However, as a journal editor, I ask you to consider also the following:

    We all have mostly clear views about academic standards, and, besides differences in details, there is a very solid basis of agreement among us about these. In fact, indirectly, your post is a good expression for just that agreement. Our current peer review system is an expression of it.

    But then, there are these situations… It’s late [in the year][in the day][with respect to some deadline]. We have perhaps not done everything we [wanted][needed] to do. And we have agreed to [be editor of][review] this paper. The deadline has passed, we feel bad because some managing editor has already sent us two reminders, and [he][she] also rather would have wanted to do other things than reminding us.

    You see where I am getting to. That review may not actually get done [with appropriate standards][ever].

    A number of colleagues automatically now turn down all review requests they are getting, even from journals edited by their friends. Sometimes it’s understandable: they are world-famous in some field, and they probably get several requests per day, so it would be physically impossible.

    But others are less overbooked. They turn down the invitations because they [need][want] to finish their own papers, thereby mounting the pressure on the poor buggers who still do reviews with two levers: by not reviewing, and by submitting ever more papers.

    To actually get two reviews for a paper, I often have to send seven or eight invitations.

    So, as others, including Jörn, have pointed out earlier, we are heading towards systemic failure here. I, with my 600+ submissions per year, certainly do not have a near-term solution, and it worries me.

    The only thing I want to ask you here is to sometimes have some [mercy][understanding] for a poor person who did a bad and ill-tempered review some time late at night after a long day somewhere. My suggestion to you would be to politely write back to the handling or chief editor and ask him whether [he][she] really thinks this review did the journal any good. While also overworked, these editors often are very reasonable people (certainly the ones from Regional Environmental Change are, every single one of them).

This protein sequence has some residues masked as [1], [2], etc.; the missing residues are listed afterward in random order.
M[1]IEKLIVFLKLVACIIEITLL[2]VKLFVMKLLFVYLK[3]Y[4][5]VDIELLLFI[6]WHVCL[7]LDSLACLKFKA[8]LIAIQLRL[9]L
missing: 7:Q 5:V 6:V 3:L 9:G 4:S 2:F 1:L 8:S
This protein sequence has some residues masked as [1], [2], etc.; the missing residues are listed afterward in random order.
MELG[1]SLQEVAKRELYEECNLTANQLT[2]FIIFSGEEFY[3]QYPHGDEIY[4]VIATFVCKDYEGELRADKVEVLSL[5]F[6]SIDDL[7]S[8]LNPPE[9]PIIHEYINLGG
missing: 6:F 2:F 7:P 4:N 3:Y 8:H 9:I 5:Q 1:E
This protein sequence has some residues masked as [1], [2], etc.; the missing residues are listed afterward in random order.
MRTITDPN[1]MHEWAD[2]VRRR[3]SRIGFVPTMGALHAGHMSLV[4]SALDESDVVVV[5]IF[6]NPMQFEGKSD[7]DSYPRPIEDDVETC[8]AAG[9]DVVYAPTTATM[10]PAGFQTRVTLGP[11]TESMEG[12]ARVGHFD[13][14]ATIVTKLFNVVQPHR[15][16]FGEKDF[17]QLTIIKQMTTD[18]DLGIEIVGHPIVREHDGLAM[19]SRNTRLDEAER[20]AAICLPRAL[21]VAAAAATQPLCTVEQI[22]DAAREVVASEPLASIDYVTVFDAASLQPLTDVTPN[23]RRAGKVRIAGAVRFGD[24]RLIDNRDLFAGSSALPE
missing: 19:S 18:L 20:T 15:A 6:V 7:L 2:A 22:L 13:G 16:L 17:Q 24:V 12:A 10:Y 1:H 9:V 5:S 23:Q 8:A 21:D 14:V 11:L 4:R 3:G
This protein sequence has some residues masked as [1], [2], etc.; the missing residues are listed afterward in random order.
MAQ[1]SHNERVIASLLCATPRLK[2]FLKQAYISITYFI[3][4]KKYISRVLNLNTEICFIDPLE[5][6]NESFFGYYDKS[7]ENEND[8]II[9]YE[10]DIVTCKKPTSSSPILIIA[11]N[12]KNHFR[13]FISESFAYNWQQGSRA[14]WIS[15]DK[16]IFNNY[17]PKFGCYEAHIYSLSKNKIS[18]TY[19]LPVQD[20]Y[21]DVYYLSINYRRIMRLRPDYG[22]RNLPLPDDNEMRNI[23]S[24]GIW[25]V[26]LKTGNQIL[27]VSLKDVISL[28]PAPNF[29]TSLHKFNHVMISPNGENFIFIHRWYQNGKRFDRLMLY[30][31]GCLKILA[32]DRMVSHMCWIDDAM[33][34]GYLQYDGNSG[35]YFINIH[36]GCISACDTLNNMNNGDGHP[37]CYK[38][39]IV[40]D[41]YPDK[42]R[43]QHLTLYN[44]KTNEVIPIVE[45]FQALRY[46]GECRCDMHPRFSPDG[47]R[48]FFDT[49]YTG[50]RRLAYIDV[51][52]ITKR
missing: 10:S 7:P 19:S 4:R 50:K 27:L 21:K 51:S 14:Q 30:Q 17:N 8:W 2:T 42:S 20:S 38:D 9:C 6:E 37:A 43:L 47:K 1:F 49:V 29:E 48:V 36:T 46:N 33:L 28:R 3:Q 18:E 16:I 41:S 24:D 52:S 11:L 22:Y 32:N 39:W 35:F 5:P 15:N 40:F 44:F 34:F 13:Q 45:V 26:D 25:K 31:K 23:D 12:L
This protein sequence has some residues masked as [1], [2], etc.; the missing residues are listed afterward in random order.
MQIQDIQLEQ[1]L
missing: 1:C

PS: Oh, and one more thing from an editor’s point of view: The number of truly bad submissions you receive is staggering. And this year so far, I have received two manuscripts that were fully plagiarized carbon copies of somebody else’s papers. I only mention that in order to help you understand that an editor sometimes touches [his][her] limits…

    • Dear Wolfgang,

      I entirely agree with everything you wrote.I would add that poor quality reviews add a further burden to already over burdened journal editors. I guess my position is that if you are not inclined, or unable to provide a review of the quality you would hope to receive for your own work don’t offer to review the paper. In This particular case, the handling editor clearly put in a lot of work, providing their own constructive comments on the paper and how it could be improved. I would argue that if they had received better reviews this would have been an additional job the editor could have avoided.

      Regarding poor quality submissions, I feel your pain. I do a fair bit of reviewing (I think 24 papers this year, plus all the revisions), and a fair bit of what I review is quite poor*. It is tempting when receiving a poor submission to review to provide a cursory review (why should I put in effort to review a paper that seems to have little effort put into it?). However, I try and provide the same detail of critique for every paper I review. How else can we expect better quality submissions if we don’t provide constructive feedback (even for very poor submissions)?

      Regarding the systemic failure of the peer-review system, it does indeed seem to heading that way and I also am unsure of how to steer it into a more sustainable direction.

      * I think this is in part due to my relatively low position in the academic pecking order (the more established you are the more likely that you will be asked to review ‘important’ or ‘good’ papers). It would be interesting to know how this dynamic plays out. For example, is it mainly junior researchers reviewing the work of other junior researchers?